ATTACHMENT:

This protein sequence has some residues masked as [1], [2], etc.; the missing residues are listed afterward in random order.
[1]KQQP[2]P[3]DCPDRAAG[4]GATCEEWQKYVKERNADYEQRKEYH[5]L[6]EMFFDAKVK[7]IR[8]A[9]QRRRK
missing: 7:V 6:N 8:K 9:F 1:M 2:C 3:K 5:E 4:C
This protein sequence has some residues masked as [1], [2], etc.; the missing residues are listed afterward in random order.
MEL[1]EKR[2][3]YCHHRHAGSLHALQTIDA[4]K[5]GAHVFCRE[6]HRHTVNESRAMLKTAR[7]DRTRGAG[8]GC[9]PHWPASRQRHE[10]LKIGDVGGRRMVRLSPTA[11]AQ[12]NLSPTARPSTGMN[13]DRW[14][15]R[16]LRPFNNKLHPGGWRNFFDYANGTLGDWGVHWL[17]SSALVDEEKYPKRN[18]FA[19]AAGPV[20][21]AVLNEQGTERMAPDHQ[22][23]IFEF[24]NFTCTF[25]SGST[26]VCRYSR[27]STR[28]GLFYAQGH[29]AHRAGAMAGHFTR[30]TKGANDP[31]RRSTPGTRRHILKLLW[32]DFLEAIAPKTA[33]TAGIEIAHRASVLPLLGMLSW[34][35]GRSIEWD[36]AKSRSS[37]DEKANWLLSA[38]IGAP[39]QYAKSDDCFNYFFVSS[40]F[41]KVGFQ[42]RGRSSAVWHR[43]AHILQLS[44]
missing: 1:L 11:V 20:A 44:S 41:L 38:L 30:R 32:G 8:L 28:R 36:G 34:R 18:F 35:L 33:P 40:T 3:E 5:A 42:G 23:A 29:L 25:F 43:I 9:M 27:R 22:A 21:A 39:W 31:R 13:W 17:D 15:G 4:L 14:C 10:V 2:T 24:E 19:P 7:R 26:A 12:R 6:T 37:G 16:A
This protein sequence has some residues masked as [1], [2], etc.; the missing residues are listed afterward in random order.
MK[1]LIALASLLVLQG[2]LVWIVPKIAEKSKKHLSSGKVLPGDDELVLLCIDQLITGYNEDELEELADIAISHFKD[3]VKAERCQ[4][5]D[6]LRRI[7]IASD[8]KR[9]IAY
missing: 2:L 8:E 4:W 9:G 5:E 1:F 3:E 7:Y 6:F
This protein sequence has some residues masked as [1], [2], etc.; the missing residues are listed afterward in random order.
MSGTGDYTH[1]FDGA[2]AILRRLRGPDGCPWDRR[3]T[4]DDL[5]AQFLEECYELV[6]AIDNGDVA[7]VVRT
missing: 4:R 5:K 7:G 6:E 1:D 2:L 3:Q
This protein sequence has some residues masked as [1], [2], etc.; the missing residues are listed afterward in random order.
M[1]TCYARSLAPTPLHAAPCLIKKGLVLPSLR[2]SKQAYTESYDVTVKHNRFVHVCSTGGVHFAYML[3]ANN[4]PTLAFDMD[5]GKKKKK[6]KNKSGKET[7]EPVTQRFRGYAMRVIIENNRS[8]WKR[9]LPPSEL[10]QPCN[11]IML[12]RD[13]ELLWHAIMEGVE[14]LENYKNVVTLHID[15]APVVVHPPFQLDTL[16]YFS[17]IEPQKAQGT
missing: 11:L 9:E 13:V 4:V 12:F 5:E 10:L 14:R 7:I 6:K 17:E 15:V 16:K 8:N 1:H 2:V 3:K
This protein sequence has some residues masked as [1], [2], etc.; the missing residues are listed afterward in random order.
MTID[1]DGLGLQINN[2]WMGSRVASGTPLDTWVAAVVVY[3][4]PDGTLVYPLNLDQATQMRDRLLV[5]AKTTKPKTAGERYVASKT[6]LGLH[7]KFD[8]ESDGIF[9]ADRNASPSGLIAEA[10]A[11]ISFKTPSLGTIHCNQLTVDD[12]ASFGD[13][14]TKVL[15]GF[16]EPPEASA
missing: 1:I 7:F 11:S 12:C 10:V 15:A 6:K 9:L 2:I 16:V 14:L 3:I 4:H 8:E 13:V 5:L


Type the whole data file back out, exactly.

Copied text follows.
This protein sequence has some residues masked as [1], [2], etc.; the missing residues are listed afterward in random order.
[1]KQQP[2]P[3]DCPDRAAG[4]GATCEEWQKYVKERNADYEQRKEYH[5]L[6]EMFFDAKVK[7]IR[8]A[9]QRRRK
missing: 7:V 6:N 8:K 9:F 1:M 2:C 3:K 5:E 4:C
This protein sequence has some residues masked as [1], [2], etc.; the missing residues are listed afterward in random order.
MEL[1]EKR[2][3]YCHHRHAGSLHALQTIDA[4]K[5]GAHVFCRE[6]HRHTVNESRAMLKTAR[7]DRTRGAG[8]GC[9]PHWPASRQRHE[10]LKIGDVGGRRMVRLSPTA[11]AQ[12]NLSPTARPSTGMN[13]DRW[14][15]R[16]LRPFNNKLHPGGWRNFFDYANGTLGDWGVHWL[17]SSALVDEEKYPKRN[18]FA[19]AAGPV[20][21]AVLNEQGTERMAPDHQ[22][23]IFEF[24]NFTCTF[25]SGST[26]VCRYSR[27]STR[28]GLFYAQGH[29]AHRAGAMAGHFTR[30]TKGANDP[31]RRSTPGTRRHILKLLW[32]DFLEAIAPKTA[33]TAGIEIAHRASVLPLLGMLSW[34][35]GRSIEWD[36]AKSRSS[37]DEKANWLLSA[38]IGAP[39]QYAKSDDCFNYFFVSS[40]F[41]KVGFQ[42]RGRSSAVWHR[43]AHILQLS[44]
missing: 1:L 11:V 20:A 44:S 41:L 38:L 30:R 32:G 8:L 28:R 36:G 34:R 18:F 35:L 33:P 40:T 3:E 5:A 42:G 23:A 29:L 25:F 43:I 9:M 27:R 22:A 21:A 39:W 31:R 13:W 17:D 15:G 4:L 14:C 10:V 2:T 24:E 19:P 7:R 26:A 12:R 6:T 37:G 16:A
This protein sequence has some residues masked as [1], [2], etc.; the missing residues are listed afterward in random order.
MK[1]LIALASLLVLQG[2]LVWIVPKIAEKSKKHLSSGKVLPGDDELVLLCIDQLITGYNEDELEELADIAISHFKD[3]VKAERCQ[4][5]D[6]LRRI[7]IASD[8]KR[9]IAY
missing: 2:L 8:E 4:W 9:G 5:E 1:F 3:E 7:Y 6:F
This protein sequence has some residues masked as [1], [2], etc.; the missing residues are listed afterward in random order.
MSGTGDYTH[1]FDGA[2]AILRRLRGPDGCPWDRR[3]T[4]DDL[5]AQFLEECYELV[6]AIDNGDVA[7]VVRT
missing: 4:R 5:K 7:G 6:E 1:D 2:L 3:Q
This protein sequence has some residues masked as [1], [2], etc.; the missing residues are listed afterward in random order.
M[1]TCYARSLAPTPLHAAPCLIKKGLVLPSLR[2]SKQAYTESYDVTVKHNRFVHVCSTGGVHFAYML[3]ANN[4]PTLAFDMD[5]GKKKKK[6]KNKSGKET[7]EPVTQRFRGYAMRVIIENNRS[8]WKR[9]LPPSEL[10]QPCN[11]IML[12]RD[13]ELLWHAIMEGVE[14]LENYKNVVTLHID[15]APVVVHPPFQLDTL[16]YFS[17]IEPQKAQGT
missing: 11:L 9:E 13:V 4:V 12:F 5:E 10:L 14:R 7:I 6:K 17:E 15:V 16:K 8:N 1:H 2:V 3:K
This protein sequence has some residues masked as [1], [2], etc.; the missing residues are listed afterward in random order.
MTID[1]DGLGLQINN[2]WMGSRVASGTPLDTWVAAVVVY[3][4]PDGTLVYPLNLDQATQMRDRLLV[5]AKTTKPKTAGERYVASKT[6]LGLH[7]KFD[8]ESDGIF[9]ADRNASPSGLIAEA[10]A[11]ISFKTPSLGTIHCNQLTVDD[12]ASFGD[13][14]TKVL[15]GF[16]EPPEASA
missing: 1:I 7:F 11:S 12:C 10:V 15:A 6:K 9:L 2:I 16:V 14:L 3:I 4:H 8:E 13:V 5:L